People who immigrate to the United States are twice as likely as native born Americans to start their own businesses. A new organization in Hartford says that entrepreneurial spirit needs to be fostered to help the city's economy.
For Milagros Cruz, there's a direct relationship between immigrant owned businesses and the vibrancy of a city. "Just look around Hartford: they create jobs," she said. "I have one client, who opened a restaurant on Park Street in Hartford, who's created five jobs."
In addition to being the daughter of an entrepreneurial family, Cruz is an immigration attorney, and she said in her practice, she has daily experience of the barriers foreign-born entrepreneurs face in starting companies. "It's a trust issue," she explained. "Some of my clients I have found come from countries where they don't trust their government. Banks are part of that government, and so they try to stay away from the mainstream. They try and stay away from anything official, anything government related."
That led Cruz to help in the formation of a new non-profit called International Hartford. It will partner with immigrants who want to start businesses or who are already entrepreneurs, help them navigate red tape, and access credit and other essential services. It also wants to promote Hartford as a potential destination for entrepreneurial immigrants from elsewhere, who are prepared to make a commitment to the city. "There's a great deal of interest," Cruz said. "We have about a dozen clients so far and we haven't even opened our doors."
Art Feltman used to work for the city of Hartford, and he's now the executive director of International Hartford. One of the organization's early clients wants to open a taco truck; another to import products from his native Morocco. "One of the things that we think that immigrants can help Hartford with," Feltman said, "is to create those trade links both for import and export that we're not experiencing right now."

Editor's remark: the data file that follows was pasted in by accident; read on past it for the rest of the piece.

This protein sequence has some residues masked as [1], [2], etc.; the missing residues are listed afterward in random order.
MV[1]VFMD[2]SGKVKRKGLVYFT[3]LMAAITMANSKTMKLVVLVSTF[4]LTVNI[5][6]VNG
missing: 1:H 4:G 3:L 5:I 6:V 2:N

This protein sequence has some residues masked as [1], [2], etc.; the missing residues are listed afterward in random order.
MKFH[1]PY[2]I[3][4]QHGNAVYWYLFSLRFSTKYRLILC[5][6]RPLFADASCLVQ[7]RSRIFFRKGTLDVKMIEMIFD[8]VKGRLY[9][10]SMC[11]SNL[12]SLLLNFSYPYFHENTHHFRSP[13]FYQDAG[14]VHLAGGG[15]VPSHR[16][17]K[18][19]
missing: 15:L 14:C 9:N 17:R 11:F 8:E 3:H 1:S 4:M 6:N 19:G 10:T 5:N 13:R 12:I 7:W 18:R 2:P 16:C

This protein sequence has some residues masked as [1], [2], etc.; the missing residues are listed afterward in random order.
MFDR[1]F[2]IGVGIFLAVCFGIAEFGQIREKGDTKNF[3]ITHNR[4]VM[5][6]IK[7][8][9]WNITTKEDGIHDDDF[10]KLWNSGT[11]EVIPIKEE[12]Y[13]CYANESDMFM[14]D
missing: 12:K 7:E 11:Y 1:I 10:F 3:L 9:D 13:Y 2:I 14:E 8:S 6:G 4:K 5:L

Feltman and Cruz have led two events this week in the city to introduce their new organization, to both immigrant groups and to potential service providers who might be able to help them. And they've attracted interest from state government too. Secretary of the State Denise Merrill said the immigrant experience is one which she, along with many Americans, can identify with. "My grandmother was a tough, tough businesswoman," said Merrill, "and bought a lot of property. She was an Irish immigrant, and she always used to say: I want to own the ground I stand on. She died when she was 98, and worked till the day she died."
Merrill said her office, which registers all businesses in the state, is looking forward to the connections this new organization can provide, and the data it may generate about just how immigrant businesses affect our economy. Some of those numbers may also challenge stereotypes -- for instance, a quarter of all high tech firms in the U.S. are owned by immigrants.